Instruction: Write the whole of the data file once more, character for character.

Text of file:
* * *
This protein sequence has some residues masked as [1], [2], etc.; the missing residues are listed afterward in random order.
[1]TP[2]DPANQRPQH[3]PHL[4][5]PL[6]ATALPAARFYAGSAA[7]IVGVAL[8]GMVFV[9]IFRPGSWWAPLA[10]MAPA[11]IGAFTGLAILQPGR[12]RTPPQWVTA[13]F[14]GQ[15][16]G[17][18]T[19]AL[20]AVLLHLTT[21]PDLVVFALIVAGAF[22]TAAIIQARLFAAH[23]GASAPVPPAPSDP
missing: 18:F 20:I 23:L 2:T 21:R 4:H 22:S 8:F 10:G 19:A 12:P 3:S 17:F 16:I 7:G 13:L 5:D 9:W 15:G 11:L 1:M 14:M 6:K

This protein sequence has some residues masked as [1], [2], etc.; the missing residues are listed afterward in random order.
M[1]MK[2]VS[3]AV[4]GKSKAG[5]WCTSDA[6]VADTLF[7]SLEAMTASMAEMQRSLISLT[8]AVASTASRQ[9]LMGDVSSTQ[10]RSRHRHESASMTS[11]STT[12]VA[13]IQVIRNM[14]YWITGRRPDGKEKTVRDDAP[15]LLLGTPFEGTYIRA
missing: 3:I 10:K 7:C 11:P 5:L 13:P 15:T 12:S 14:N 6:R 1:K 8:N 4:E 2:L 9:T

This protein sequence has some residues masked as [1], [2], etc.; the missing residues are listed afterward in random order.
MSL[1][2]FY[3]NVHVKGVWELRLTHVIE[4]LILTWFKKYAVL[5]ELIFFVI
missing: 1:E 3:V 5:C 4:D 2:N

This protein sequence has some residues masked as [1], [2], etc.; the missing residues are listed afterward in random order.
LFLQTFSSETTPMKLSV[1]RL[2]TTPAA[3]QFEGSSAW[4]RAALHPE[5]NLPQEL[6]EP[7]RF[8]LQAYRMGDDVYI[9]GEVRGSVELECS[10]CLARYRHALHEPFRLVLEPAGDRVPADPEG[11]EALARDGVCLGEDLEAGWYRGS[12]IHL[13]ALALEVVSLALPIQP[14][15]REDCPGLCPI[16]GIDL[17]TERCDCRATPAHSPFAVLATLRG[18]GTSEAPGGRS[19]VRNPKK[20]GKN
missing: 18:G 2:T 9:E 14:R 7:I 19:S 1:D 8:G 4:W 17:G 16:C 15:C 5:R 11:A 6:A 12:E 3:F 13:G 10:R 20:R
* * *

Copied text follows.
This protein sequence has some residues masked as [1], [2], etc.; the missing residues are listed afterward in random order.
[1]TP[2]DPANQRPQH[3]PHL[4][5]PL[6]ATALPAARFYAGSAA[7]IVGVAL[8]GMVFV[9]IFRPGSWWAPLA[10]MAPA[11]IGAFTGLAILQPGR[12]RTPPQWVTA[13]F[14]GQ[15][16]G[17][18]T[19]AL[20]AVLLHLTT[21]PDLVVFALIVAGAF[22]TAAIIQARLFAAH[23]GASAPVPPAPSDP
missing: 18:F 20:I 23:L 2:T 21:R 4:H 22:S 8:F 10:G 19:A 12:P 3:S 17:F 16:I 7:G 13:L 5:D 9:W 15:G 11:L 1:M 14:M 6:K

This protein sequence has some residues masked as [1], [2], etc.; the missing residues are listed afterward in random order.
M[1]MK[2]VS[3]AV[4]GKSKAG[5]WCTSDA[6]VADTLF[7]SLEAMTASMAEMQRSLISLT[8]AVASTASRQ[9]LMGDVSSTQ[10]RSRHRHESASMTS[11]STT[12]VA[13]IQVIRNM[14]YWITGRRPDGKEKTVRDDAP[15]LLLGTPFEGTYIRA
missing: 3:I 10:K 7:C 11:P 5:L 13:P 15:T 12:S 14:N 6:R 1:K 8:N 4:E 2:L 9:T

This protein sequence has some residues masked as [1], [2], etc.; the missing residues are listed afterward in random order.
MSL[1][2]FY[3]NVHVKGVWELRLTHVIE[4]LILTWFKKYAVL[5]ELIFFVI
missing: 1:E 3:V 5:C 4:D 2:N

This protein sequence has some residues masked as [1], [2], etc.; the missing residues are listed afterward in random order.
LFLQTFSSETTPMKLSV[1]RL[2]TTPAA[3]QFEGSSAW[4]RAALHPE[5]NLPQEL[6]EP[7]RF[8]LQAYRMGDDVYI[9]GEVRGSVELECS[10]CLARYRHALHEPFRLVLEPAGDRVPADPEG[11]EALARDGVCLGEDLEAGWYRGS[12]IHL[13]ALALEVVSLALPIQP[14][15]REDCPGLCPI[16]GIDL[17]TERCDCRATPAHSPFAVLATLRG[18]GTSEAPGGRS[19]VRNPKK[20]GKN
missing: 18:G 2:T 9:E 14:R 7:I 19:S 1:D 8:G 4:W 17:G 16:C 15:C 5:R 11:A 6:A 12:E 3:F 13:G 10:R 20:R